Usually a short-term fixed-rate loan which involves small payments for a certain period of time and one large payment for the remaining amount or the principal at a time specified in the contract.
An individual in the business of assisting the buyer in arranging, funding or negotiating rates for a client but who does not loan the money himself. Brokers are paid out of the origination fee so that their services are at no extra cost to the customer.
When the lender and/or the homebuilder subsidizes the mortgage by lowering the interest rate during the first few years of the loan. While the payments are initially low, they will increase when the subsidy expires.
CAPITAL GAINS TAX
The taxable profit derived from the sale of a capital asset. The capital gain is the difference between the sale price and the basis of the property, after making appropriate adjustments for closing costs, fixing up expenses, capital improvements, allowable depreciation, etc.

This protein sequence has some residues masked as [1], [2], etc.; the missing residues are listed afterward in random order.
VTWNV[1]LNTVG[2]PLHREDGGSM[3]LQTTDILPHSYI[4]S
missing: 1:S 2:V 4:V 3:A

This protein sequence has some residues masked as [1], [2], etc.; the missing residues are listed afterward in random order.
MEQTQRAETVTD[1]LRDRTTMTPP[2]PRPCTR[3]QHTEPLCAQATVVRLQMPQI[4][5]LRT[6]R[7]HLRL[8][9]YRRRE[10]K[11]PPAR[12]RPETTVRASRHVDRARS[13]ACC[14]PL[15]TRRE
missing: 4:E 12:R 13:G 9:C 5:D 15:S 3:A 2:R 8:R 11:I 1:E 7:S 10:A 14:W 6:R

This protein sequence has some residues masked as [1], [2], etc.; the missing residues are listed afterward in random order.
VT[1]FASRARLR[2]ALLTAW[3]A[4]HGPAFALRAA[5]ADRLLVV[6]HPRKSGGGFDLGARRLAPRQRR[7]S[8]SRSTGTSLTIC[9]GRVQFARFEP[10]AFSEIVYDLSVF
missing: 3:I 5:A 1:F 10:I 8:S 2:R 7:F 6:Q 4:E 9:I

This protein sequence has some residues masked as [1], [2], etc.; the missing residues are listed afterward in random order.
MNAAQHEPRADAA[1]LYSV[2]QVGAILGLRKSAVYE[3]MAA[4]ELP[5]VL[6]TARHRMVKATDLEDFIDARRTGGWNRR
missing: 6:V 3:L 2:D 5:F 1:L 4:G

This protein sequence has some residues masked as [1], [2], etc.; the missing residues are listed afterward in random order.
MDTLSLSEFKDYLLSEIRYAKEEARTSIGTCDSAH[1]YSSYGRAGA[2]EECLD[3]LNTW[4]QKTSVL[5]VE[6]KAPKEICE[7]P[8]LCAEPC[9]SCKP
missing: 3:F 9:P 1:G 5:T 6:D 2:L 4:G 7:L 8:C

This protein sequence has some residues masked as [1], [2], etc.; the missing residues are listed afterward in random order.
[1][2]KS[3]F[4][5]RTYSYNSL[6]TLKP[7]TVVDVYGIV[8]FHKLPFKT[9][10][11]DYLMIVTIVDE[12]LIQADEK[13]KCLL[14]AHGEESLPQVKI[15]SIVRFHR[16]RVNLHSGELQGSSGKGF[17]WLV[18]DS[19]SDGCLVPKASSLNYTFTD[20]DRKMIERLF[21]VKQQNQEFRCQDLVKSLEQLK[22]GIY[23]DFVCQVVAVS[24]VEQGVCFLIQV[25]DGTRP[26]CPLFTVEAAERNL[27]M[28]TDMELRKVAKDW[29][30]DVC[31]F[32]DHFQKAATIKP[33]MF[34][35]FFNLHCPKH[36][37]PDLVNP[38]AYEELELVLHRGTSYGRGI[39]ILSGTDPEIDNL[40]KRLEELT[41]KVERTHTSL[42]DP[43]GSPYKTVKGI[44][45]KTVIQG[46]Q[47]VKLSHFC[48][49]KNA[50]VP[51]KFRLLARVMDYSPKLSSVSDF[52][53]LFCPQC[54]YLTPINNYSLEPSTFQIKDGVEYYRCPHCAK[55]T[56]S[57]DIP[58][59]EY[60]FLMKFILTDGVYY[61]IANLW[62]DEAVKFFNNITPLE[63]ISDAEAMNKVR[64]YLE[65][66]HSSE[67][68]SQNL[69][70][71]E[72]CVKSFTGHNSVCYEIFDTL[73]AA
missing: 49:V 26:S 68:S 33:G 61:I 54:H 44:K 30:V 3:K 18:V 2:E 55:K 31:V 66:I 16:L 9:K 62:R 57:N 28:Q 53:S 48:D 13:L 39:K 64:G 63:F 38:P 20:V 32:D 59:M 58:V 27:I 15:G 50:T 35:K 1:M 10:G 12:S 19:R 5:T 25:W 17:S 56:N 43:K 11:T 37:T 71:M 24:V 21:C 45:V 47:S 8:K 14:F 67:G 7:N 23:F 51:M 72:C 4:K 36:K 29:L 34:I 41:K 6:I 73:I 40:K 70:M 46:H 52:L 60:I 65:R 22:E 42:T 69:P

Consumer safeguards which limit the amount the interest rate on an adjustable rate mortgage may change per year and/or the life of the loan.
Consumer safeguards which limit the amount monthly payments on an adjustable rate mortgage may change.
The meeting between the buyer, seller and lender or their agents where the property and funds legally change hands. Also called settlement.
Expenses incurred in the closing of a real estate or mortgage transaction. Purchaser’s expenses normally include; costs of title examination, premiums for title policies, survey, attorney fee, lenders service fees, and recording charges. In addition, the purchaser may have to place in escrow a sum of money to cover accrued real estate taxes and insurance.